The Portable Armenian Kitchen: A 19th Century Spoon Solution

I love digging into the world of digital archives. It’s like archaeology for those of us who don’t want to leave our seats.

Today’s discovery turned up in the endlessly fascinating collections of Hathitrust (, a digital collaboration of various research libraries.

Tucked deep in the virtual stacks was an 1874 issue of Frank Leslie’s ladies magazine, a nicely illustrated periodical of fashion and fiction that also carried a variety of non-fiction reports from around the world. There, among the bustles and whale-bone corsets, was the photo at top over the caption, “Portable Armenian Kitchen.”

The companion item explained: “In nearly every Armenian house will be found, hanging against the wall of the principal room, one of these contrivances for holding the kitchen utensils. It is nothing more than an ornamental rack, carved out of wood, in which the spoons used at meals are placed. A great deal of taste is shown in the matter of curious devices for these portable kitchens, which show at a glance, perhaps as much as anything else, the social status of the family.”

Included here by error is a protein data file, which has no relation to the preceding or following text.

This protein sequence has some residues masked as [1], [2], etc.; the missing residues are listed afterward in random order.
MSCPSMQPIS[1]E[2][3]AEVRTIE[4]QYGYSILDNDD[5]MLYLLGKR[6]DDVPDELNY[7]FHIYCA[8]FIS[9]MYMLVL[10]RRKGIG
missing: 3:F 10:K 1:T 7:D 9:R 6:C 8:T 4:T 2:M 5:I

There’s nothing more, but it looks pretty neat to us (even though we’d call it a spoon rack rather than a kitchen.) And it’s clearly Armenian, judging by the cross.

Sadly, nothing like it made the journey to America with either of our families.

Have any of you ever seen anything like it?

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